Don’t know what the weather is like where you are, but here in Atlanta, it is hotter than the hinges of hell. Perfect reading weather, to my way of thinking. So here’s what I’ve been digging into, and digging.
1. SUMMER AT TIFFANY by Marjorie Hart. 51k The Booklist review says it all: “Although the country is still at war, Manhattan during the summer of 1945 is an intoxicating place, especially for two fresh-faced young coeds who step off a train from Iowa armed with little more than their youthful exuberance and the name of a very influential contact. The combination is enough to land Marjorie and her best friend, Marty, jobs as pages at the prestigious Tiffany & Co., making them the first female employees ever to work the sales floor. From this groundbreaking vantage point, the girls see and do it all, from assisting notorious gangsters and international playboys at the jewelry counters, to rubbing elbows with celebrities at the city’s legendary nightclubs, to glimpsing General Eisenhower during his triumphant victory parade, to kissing soldiers in Times Square on V-J Day. Remarkably, this winsome memoir was written 60 years after that giddy summer spent pinching pennies and dreaming of diamonds, yet Hart’s infectious vivacity resonates with a madcap immediacy, delectably capturing the city’s heady vibrancy and a young girl’s guileless enchantment.” Carol HaggasCopyright © American Library Association. All rights reserved/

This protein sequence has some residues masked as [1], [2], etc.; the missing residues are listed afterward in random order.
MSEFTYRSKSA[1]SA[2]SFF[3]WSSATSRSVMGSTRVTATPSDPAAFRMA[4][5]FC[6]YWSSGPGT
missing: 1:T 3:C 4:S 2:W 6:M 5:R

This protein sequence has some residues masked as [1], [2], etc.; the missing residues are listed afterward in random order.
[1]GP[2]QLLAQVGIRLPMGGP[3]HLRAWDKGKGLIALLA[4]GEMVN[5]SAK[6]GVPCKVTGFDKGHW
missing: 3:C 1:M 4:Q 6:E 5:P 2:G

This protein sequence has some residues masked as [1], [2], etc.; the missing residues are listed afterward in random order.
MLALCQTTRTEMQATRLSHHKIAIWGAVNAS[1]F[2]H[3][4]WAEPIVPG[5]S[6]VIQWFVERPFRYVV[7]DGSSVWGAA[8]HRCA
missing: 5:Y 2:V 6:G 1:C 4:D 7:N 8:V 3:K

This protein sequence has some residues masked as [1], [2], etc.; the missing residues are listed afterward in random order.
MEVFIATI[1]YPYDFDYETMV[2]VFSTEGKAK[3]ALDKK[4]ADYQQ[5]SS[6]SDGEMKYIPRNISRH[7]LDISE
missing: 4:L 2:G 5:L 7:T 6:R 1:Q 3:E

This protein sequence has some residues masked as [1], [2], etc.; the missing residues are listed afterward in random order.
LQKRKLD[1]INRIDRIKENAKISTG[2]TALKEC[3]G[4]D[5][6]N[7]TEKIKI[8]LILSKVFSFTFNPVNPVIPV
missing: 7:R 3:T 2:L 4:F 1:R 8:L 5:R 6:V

Such a charming book! I read this on vacation in Mexico, loaned it to the other posse members who also loved it, and even bought a copy to send to my Aunt Alice. Would love to see a movie adaptation.
2.SERVICE INCLUDED: Four Star Secrets of An Eavesdropping Waiter, by Phoebe Damrosch. In the interest of full disclosure, I should tell you that this book was edited by my own editor at HarperCollins, the fabulous Carolyn Marino. At the risk of being accused of nepotism, let me just say that SERVICE INCLUDED is a fascinating behind-the-scenes look at the workings of Per Se, the Manhattan restaurant owned by celebrichef Thomas Keller. Damrosch became the first female captain at Per Se, and decided to write about it while in grad school. The book pubs in October, so make sure you order it.
3.THE OVERLOOK by Michael Connelly. Anything Connelly writes is amazing. This is the book form of a serialized story that first ran last year in the New York Times Sunday magazine. It’s twisty, dark, and another satisfying outing for Connelly’s detective, Harry Bosch. This is one of the few mystery series I always read–in addition to Margaret Maron’s Deborah Knott series and Lisa Scottoline’s legal thrillers, and Jan Burke’s Irene series.
4. A HOUSE IN THE SOUTH: Old-Fashioned Graciousness for New-Fashioned Times by Frances Schultz and Paula S. Wallace.
I’m a sucker for interior design/shelter books, and this is a lovely one with gorgeous color photos of grand and simple homes around the South. I picked up my copy at E. Shaver Fine Books, one of my all-time favorite indy bookstores in Savannah. The girls at Shaver’s never steer me wrong.
Other things I’m digging: iced tea. I’m moderately famous for my iced tea–I always use Luzianne’s family-size teabags, three to a pot of boiling water to make a big pitcher of tea. ‘Mater sammiches. Home-grown tomatoes out of my neighbor’s garden, Pepperidge Farm hearty white bread, Duke’s Mayo, lots of salt. Here’s a great iced tea cocktail I pulled off the Luzianne website:
Bourbon Street Iced Tea
Preparation Time: Quick
2 cups boiling water 1 Cup orange juice concentrate 1.5 cups lemonade concentrate 2 quart size or 8 cup size Luzianne Tea Bags 1 Cup bourbon, (optional) 3 cups cold water.
Movie update: The old mister and I went to see THE BOURNE ULTIMATUM Friday. The perfect escape vehicle for a steamy summer night. Matt Damon’s Jason Bourne is the poster-boy for Post-Modern heroes: brooding, but not in a snivelling way, sensitive–he doesn’t even try to jump Julia Stiles, and buff–but not in a Matthew McConaughey look-at-my-abs-look-at-my-ass kinda way.